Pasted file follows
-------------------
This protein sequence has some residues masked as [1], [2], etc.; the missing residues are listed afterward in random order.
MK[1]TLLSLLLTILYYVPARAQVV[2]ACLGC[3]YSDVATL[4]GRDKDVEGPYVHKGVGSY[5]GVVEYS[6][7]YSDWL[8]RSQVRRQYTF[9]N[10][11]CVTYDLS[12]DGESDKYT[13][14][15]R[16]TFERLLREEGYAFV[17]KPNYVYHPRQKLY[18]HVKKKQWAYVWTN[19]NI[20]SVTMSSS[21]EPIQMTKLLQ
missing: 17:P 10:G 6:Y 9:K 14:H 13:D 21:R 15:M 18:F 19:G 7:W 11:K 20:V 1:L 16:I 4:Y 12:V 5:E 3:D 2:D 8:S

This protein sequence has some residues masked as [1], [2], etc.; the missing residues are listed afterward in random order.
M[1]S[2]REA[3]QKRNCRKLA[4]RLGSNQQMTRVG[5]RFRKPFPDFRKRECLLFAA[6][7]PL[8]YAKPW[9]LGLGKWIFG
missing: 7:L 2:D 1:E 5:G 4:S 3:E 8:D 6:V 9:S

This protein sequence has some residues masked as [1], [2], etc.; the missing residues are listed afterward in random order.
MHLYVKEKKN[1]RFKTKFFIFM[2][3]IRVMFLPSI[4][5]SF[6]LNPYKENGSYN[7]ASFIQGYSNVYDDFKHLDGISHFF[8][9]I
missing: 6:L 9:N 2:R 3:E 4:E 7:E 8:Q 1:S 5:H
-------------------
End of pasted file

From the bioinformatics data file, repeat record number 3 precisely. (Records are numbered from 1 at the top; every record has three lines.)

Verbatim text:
This protein sequence has some residues masked as [1], [2], etc.; the missing residues are listed afterward in random order.
MHLYVKEKKN[1]RFKTKFFIFM[2][3]IRVMFLPSI[4][5]SF[6]LNPYKENGSYN[7]ASFIQGYSNVYDDFKHLDGISHFF[8][9]I
missing: 6:L 9:N 2:R 3:E 4:E 7:E 8:Q 1:S 5:H